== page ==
Important Season Ahead For Fernando Torres – Chelsea’s Dormant Star
On 31st January 2011 the British transfer record was smashed by Chelsea, signing Fernando Torres for £50million on a five-and-a-half year contract. That same day Andy Carroll’s move from Newcastle to Liverpool for £35million made him the most expensive British footballer in the game. At first glance Chelsea had signed one of the world’s most prolific goal scorers for only £15million more than Liverpool’s deal for a young unproven 22 year old striker. Carroll’s inexperience is illustrated by the fact that he had only one season of Premiership experience.
It certainly appeared a brilliant piece of business by the London club, with Fernando scoring 147 goals in 316 games at his previous to clubs, Atletico Madrid and Liverpool, a ratio of a goal ever 2.14 games, with 27 goals in 82 games for the Spanish national side. Seven months down the line, however, the Chelsea faithful could be excused for thinking they had been conned into signing Sergio Torres from Crawley Town not the player labelled as one of the best finishers in world football. By Chelsea’s first game of the 2011/2012 Premier League season, Torres had managed one goal in 15 games and a string of lacklustre, out of character performances. Many over the summer months have questioned his commitment to the game; have doubted whether he still has the same desire which brought him so much success in Spain and on Merseyside; and whether cashing in on the £50million flop would be the best for Chelsea Football Club.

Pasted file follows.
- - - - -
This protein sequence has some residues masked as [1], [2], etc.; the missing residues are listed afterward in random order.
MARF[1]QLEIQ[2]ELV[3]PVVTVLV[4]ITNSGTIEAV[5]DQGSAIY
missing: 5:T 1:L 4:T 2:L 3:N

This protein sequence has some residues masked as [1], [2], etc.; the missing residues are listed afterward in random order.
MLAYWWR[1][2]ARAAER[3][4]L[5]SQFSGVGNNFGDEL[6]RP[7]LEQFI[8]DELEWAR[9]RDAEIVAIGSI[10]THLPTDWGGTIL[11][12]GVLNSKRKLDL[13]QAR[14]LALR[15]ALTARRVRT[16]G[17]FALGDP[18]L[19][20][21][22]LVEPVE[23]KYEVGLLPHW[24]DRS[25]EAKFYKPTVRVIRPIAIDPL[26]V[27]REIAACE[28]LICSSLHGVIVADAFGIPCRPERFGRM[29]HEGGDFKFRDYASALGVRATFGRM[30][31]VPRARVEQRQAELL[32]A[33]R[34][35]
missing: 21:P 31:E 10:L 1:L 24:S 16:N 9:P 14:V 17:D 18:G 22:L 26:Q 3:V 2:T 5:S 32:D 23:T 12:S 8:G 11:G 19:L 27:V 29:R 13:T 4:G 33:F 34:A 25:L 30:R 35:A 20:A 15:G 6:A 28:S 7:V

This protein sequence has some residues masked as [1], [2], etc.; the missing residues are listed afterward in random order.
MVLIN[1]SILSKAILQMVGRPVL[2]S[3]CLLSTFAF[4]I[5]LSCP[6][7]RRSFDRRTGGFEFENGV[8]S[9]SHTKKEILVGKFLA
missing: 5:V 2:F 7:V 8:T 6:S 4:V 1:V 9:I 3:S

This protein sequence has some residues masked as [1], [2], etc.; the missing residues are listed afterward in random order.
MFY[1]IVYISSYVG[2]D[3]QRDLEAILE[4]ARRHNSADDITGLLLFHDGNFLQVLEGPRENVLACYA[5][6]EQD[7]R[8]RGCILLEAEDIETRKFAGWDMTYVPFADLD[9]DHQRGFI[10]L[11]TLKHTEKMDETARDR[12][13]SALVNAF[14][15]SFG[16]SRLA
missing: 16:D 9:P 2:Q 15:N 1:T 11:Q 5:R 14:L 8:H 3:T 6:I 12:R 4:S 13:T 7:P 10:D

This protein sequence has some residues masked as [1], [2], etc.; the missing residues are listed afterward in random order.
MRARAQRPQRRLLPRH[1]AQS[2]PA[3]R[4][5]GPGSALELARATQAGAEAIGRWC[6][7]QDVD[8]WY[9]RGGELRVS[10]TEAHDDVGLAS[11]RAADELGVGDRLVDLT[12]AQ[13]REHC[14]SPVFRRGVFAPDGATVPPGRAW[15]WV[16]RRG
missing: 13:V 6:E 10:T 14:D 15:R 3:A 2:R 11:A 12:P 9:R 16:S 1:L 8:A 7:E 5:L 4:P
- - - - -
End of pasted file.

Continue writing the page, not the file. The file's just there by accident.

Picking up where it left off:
What has happened to Fernando? Does he have a future at Chelsea? And will he find his feet again at one of Europe’s top clubs?
Torres has always been his manager’s first name on the team sheet since his days at Atletico Madrid. During his days in the Spanish capital, Sergio Aguero was only at the tender age of 19 and Diego Forlan was yet to join the club as Fernando’s replacement. Similarly, after his £20million move to Liverpool, unless injured, he could guarantee his place in the starting eleven ahead of Peter Crouch, Ryan Babel, Andrey Voronin and Dirk Kuyt. However, on arrival at Stamford Bridge, for the first time since establishing himself as a regular at the Vicente Calderon, the Spaniard was faced with a completely fresh challenge, one which could explain the difficulties he’s had in the London. Fernando had moved to a club who had two of the Premier League’s most established player’s in its ranks, in the shape of Ivorian Didier Drogba and Frenchman Nicholas Anelka. Drogba’s 98 Premier League goals in 202 games for Chelsea since joining from Marseillie in the summer of 2004, had made him a cult hero at the West London club. Similarly, experienced Frenchman Anelka had an impressive record of 123 goals in 343 Premier League games, making him a strong option to lead Chelsea’s front-line. Couple Fernando’s competition for places, with the fans and media’s expectation of a £50million super-star destined to succeed, it made the pressure immense. If he were not to make the impact he had at his previous club Liverpool, his reputation would seemingly become tarnished.